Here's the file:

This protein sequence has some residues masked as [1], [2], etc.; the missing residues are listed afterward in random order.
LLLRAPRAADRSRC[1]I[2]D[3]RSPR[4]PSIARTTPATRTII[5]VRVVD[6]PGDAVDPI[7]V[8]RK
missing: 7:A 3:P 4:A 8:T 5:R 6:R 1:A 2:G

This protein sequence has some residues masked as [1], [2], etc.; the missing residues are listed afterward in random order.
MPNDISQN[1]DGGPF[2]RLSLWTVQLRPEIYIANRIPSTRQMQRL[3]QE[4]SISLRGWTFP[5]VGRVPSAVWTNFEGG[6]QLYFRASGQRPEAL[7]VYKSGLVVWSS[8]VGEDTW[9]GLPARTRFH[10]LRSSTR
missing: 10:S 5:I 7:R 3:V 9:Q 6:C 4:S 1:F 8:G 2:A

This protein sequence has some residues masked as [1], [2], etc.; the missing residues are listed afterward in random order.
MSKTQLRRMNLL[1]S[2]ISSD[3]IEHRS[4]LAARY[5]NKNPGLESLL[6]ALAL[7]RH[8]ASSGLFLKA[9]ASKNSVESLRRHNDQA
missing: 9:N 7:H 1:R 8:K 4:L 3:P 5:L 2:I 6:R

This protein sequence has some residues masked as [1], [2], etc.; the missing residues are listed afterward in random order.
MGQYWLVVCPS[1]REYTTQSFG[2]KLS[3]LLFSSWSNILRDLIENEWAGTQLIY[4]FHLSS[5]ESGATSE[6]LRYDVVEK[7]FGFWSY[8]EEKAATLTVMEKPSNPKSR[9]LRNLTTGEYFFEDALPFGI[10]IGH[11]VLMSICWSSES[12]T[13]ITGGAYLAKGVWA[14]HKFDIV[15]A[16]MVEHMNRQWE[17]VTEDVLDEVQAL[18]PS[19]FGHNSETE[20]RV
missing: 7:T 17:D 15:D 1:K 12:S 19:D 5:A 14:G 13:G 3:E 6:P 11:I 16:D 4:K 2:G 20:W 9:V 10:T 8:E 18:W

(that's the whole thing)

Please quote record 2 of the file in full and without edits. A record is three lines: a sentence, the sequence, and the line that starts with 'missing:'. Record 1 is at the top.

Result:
This protein sequence has some residues masked as [1], [2], etc.; the missing residues are listed afterward in random order.
MPNDISQN[1]DGGPF[2]RLSLWTVQLRPEIYIANRIPSTRQMQRL[3]QE[4]SISLRGWTFP[5]VGRVPSAVWTNFEGG[6]QLYFRASGQRPEAL[7]VYKSGLVVWSS[8]VGEDTW[9]GLPARTRFH[10]LRSSTR
missing: 10:S 5:I 7:R 3:V 9:Q 6:C 4:S 1:F 8:G 2:A